My partner and I are currently planning a wedding. And, like most brides-to-be, I’m pretty excited about it. But, when new people find out, they always inadvertently glance at the fourth finger of my left hand and then quickly look away when they find it bare. Yup. That’s right. There is no engagement ring.
There’s also no proposal story and no engagement party or photos. I refuse to call my partner my fiancé. (It is just me that finds that word such a bummer?) And there was no engagement announcement. By all accounts, my partner and I are planning a wedding—but we’re hardly “engaged” in the traditional sense.
The truth is, the engagement part of getting married has never really appealed to me. My boyfriend and I have been together six years, several of which have included the discussion of getting married. As far as we can see, we’ve already made a pretty serious commitment to each other—and in celebration of that commitment, we’re going to throw a wedding.
Besides, a proposal wasn’t actually ever going to come as a surprise. We talked a lot about getting married (how we would do it, who we would invite, whether we should elope, when would be a good time), so that when we finally decided to start planning the actual event, it just sort of seemed like a natural progression that wasn’t punctuated by any specific moment. And once we got there it seemed weird for my guy to take a knee, present me with a ring and ask me to be his bride. If it sounds unromantic, that’s because it is. But for us romance is in smaller moments, not grand gestures and anything overly formal wouldn’t have felt quite like us. (I am not knocking your engagement, brides-to-be out there. Just talking about my own navigation in the wedding world. You do you.)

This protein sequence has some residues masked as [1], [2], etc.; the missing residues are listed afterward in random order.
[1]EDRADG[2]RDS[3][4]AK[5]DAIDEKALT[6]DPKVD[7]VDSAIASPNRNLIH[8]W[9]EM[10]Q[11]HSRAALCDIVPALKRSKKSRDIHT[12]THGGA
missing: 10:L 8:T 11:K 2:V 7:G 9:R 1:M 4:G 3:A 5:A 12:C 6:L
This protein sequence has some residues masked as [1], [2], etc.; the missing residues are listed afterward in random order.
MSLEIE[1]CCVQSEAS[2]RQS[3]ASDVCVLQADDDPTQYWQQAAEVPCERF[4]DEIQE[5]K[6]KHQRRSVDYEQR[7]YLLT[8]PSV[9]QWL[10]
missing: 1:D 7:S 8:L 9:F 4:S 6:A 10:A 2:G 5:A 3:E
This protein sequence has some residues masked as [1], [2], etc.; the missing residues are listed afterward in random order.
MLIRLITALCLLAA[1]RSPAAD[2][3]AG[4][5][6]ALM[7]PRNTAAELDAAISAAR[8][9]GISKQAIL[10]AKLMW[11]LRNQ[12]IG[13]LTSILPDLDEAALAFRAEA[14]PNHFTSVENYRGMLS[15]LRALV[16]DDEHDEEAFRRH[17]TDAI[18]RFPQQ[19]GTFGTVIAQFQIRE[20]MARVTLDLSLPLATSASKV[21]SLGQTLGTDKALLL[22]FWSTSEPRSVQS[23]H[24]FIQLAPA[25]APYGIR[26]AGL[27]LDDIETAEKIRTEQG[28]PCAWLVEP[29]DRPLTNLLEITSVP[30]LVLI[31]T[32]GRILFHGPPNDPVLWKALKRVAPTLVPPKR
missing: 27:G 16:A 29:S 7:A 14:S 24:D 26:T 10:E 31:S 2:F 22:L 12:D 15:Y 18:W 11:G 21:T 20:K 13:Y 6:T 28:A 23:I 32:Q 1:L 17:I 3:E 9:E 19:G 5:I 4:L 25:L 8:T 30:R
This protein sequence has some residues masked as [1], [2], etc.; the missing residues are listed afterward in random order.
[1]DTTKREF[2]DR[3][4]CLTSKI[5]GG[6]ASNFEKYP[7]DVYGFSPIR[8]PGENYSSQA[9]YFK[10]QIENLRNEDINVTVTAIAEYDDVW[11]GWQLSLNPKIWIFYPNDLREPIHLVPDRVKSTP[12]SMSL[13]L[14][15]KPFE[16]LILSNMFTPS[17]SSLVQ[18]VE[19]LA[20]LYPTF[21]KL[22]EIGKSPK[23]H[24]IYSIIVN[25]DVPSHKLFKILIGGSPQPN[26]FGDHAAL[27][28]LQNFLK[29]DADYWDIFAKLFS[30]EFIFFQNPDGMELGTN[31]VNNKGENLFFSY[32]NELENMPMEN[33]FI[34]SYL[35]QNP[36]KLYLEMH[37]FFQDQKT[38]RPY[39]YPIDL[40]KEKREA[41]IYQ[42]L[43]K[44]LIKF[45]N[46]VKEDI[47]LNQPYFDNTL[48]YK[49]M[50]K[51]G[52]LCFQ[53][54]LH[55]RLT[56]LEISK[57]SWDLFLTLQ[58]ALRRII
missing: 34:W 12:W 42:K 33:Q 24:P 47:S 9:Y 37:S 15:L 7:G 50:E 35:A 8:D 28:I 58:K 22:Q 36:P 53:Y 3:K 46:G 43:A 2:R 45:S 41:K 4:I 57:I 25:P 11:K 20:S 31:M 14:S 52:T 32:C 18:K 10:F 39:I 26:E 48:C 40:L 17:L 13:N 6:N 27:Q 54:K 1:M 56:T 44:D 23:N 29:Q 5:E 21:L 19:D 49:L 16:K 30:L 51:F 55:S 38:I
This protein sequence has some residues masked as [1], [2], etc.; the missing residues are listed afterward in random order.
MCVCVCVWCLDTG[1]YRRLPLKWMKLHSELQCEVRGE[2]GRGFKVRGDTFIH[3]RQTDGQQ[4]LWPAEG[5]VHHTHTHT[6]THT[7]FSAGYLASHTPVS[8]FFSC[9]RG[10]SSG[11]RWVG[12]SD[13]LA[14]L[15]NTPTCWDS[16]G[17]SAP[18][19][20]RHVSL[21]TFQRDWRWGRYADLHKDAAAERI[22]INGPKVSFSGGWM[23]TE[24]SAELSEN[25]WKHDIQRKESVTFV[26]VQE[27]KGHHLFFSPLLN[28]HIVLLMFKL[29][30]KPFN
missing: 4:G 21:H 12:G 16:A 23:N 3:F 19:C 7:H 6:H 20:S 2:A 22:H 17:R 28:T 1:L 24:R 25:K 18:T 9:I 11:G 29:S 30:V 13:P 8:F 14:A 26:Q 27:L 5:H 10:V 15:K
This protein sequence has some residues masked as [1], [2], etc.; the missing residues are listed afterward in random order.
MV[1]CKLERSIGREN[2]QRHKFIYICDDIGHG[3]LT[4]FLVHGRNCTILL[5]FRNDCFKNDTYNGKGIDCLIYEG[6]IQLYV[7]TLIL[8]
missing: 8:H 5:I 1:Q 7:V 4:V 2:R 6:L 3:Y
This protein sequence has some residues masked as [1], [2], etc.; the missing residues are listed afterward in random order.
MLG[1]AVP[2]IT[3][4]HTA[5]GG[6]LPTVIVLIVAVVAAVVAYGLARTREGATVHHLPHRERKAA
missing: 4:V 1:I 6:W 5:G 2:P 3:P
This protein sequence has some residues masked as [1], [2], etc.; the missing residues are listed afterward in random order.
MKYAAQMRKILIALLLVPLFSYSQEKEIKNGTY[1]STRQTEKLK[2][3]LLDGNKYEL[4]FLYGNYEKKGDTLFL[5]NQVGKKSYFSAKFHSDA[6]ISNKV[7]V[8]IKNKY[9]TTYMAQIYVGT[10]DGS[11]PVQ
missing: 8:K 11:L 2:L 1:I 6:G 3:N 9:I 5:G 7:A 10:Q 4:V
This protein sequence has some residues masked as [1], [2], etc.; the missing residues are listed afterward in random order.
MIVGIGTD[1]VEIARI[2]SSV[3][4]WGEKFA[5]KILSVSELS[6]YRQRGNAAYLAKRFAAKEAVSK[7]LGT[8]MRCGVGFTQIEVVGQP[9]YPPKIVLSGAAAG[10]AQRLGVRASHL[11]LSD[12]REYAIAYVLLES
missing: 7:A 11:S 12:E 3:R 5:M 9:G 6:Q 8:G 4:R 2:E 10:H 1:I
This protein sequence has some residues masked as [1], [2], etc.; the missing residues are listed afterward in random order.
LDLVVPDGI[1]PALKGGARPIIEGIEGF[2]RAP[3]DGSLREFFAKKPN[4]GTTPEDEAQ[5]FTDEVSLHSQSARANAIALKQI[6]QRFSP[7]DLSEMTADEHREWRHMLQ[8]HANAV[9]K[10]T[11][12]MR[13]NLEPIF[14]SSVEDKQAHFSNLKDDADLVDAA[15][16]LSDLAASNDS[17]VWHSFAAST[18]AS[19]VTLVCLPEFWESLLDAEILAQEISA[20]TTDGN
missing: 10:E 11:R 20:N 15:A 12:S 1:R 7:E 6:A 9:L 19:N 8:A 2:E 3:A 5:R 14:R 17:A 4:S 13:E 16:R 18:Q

Then there’s the engagement ring issue. I thought I might want a ring. I thought it might be neat for us to design it together, but the longer I thought about it, the more I realized I didn’t care. And I’d rather my guy spend money on something I cared about. Like taking me out for good food. Or on shoes.
All this might seem like semantics—engaged? Not engaged? Who cares? And I’m bound to agree with that sentiment. But planning a wedding, without the engagement, has taught me a lot about the expectations people have about the whole bride experience, and about how nice it feels to be a bit out of the box.
Am I engaged? Naw. But don’t worry, we are celebrating our impending nuptials with an impromptu vacation. For us (and for many of our generation who value experiences over things), it’s a much better investment than an engagement ring. Even if it means I’m nobody’s fiancé.
The Wedding Planner is an ongoing series where we give you some real-life wedding planning advice for every kind of bride, from finding the dress to dealing with that ever-growing guest list, as we figure it out ourselves.